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Title: Outcomes, developmental processes and protective factors in different conduct problems trajectories
Author: Bevilacqua, Leonardo
ISNI:       0000 0004 8507 9861
Awarding Body: UCL (University College London)
Current Institution: University College London (University of London)
Date of Award: 2019
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Conduct problems in youth are very common and have high financial and societal costs. Conduct problems can have different age of onset and developmental course and often predict later adjustment problems. In this work, I investigated the psychosocial outcomes of different trajectories of conduct problems. Then, I examined the developmental processes underlying poor academic achievement, a common risk factor in youth with conduct problems. To do this, I tested a developmental cascade model in two early-onset subgroups of conduct problems individuals. I have also investigated whether school experience could mediate the association between conduct problems trajectories and not being in education, employment or training (NEET) at age 20. Finally, I explored a number of school-level factors that could predict the development of conduct problems in early to mid-adolescence. I used several statistical methods including meta-analysis, structural equation modelling, counterfactual-based mediation analysis and longitudinal latent growth curve modelling. I have shown that an early-onset persistent pattern of conduct problems is associated with a greater risk of poor psychosocial outcomes compared to other trajectories (adolescent-onset and childhood-limited). The developmental cascade model I tested showed discrete differences across the two groups of early-onset conduct problems individuals, but I did not find an indirect effect carried through prenatal and postnatal risk factors that could explain poor academic achievement in adolescence. In terms of mediating factors, I found that positive school experience decreased the risk in early-onset persistent youth to become NEET in early adulthood. Finally, a positive school climate was associated with a lower risk of exhibiting persistent patterns of conduct problems in adolescence, in both males and females. These results shed light on outcomes, processes and mediating factors that have the potential to change the development of conduct problems across life and may guide prevention and intervention programs, particularly within schools.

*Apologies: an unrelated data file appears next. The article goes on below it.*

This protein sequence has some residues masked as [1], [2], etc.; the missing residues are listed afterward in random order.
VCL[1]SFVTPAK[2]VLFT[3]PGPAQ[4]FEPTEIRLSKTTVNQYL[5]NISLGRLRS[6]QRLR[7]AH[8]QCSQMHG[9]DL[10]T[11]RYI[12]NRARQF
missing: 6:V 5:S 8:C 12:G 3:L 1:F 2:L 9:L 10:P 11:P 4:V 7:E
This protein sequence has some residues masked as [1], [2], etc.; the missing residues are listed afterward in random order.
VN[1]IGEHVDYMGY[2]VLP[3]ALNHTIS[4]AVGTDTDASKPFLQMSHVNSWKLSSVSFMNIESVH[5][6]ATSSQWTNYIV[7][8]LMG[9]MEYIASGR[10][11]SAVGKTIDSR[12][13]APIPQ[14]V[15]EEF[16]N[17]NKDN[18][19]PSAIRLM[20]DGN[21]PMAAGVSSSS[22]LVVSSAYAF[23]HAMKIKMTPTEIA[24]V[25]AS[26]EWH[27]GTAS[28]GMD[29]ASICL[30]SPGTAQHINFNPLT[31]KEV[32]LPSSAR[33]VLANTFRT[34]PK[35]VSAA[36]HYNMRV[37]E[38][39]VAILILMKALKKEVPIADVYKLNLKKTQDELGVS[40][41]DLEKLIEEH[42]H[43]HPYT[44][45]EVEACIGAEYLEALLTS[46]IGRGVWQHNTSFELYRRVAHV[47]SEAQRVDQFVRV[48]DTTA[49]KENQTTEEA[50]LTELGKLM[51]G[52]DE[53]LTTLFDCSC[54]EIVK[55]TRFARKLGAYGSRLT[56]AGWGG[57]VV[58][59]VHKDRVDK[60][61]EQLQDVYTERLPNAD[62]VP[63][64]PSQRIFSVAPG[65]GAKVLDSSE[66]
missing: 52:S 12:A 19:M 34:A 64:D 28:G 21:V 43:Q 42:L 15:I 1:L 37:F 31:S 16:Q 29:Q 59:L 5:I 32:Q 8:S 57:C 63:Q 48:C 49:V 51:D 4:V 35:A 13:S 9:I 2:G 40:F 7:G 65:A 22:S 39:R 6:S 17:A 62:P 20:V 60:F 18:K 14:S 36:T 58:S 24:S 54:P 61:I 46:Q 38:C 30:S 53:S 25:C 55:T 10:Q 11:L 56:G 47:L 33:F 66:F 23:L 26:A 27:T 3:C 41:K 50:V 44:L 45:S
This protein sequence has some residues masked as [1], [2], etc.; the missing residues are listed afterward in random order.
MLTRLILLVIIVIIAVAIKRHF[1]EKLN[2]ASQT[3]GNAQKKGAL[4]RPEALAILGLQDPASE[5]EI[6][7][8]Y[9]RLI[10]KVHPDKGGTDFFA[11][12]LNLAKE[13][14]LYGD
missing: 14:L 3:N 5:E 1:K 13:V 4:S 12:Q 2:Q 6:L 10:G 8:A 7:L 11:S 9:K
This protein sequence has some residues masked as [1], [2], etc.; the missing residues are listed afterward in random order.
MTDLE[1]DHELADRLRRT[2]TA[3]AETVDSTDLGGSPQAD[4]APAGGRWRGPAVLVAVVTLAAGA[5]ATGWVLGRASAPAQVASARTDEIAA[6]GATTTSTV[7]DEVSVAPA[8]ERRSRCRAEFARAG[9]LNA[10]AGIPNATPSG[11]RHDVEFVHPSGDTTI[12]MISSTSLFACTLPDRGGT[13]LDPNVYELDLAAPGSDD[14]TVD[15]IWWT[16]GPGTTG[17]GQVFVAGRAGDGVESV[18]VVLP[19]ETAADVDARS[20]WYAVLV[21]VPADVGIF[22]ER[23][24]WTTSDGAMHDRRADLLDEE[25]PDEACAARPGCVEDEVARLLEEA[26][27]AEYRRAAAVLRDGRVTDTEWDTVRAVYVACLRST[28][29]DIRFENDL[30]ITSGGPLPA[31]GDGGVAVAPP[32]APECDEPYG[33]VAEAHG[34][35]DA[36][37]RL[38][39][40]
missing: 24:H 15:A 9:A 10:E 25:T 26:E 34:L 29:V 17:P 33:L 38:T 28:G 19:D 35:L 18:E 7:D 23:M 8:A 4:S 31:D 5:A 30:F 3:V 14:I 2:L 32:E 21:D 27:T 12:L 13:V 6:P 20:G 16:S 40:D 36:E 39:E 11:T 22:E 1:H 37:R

Supervisor: Not available Sponsor: Not available
Qualification Name: Thesis (Ph.D.) Qualification Level: Doctoral
EThOS ID:  DOI: Not available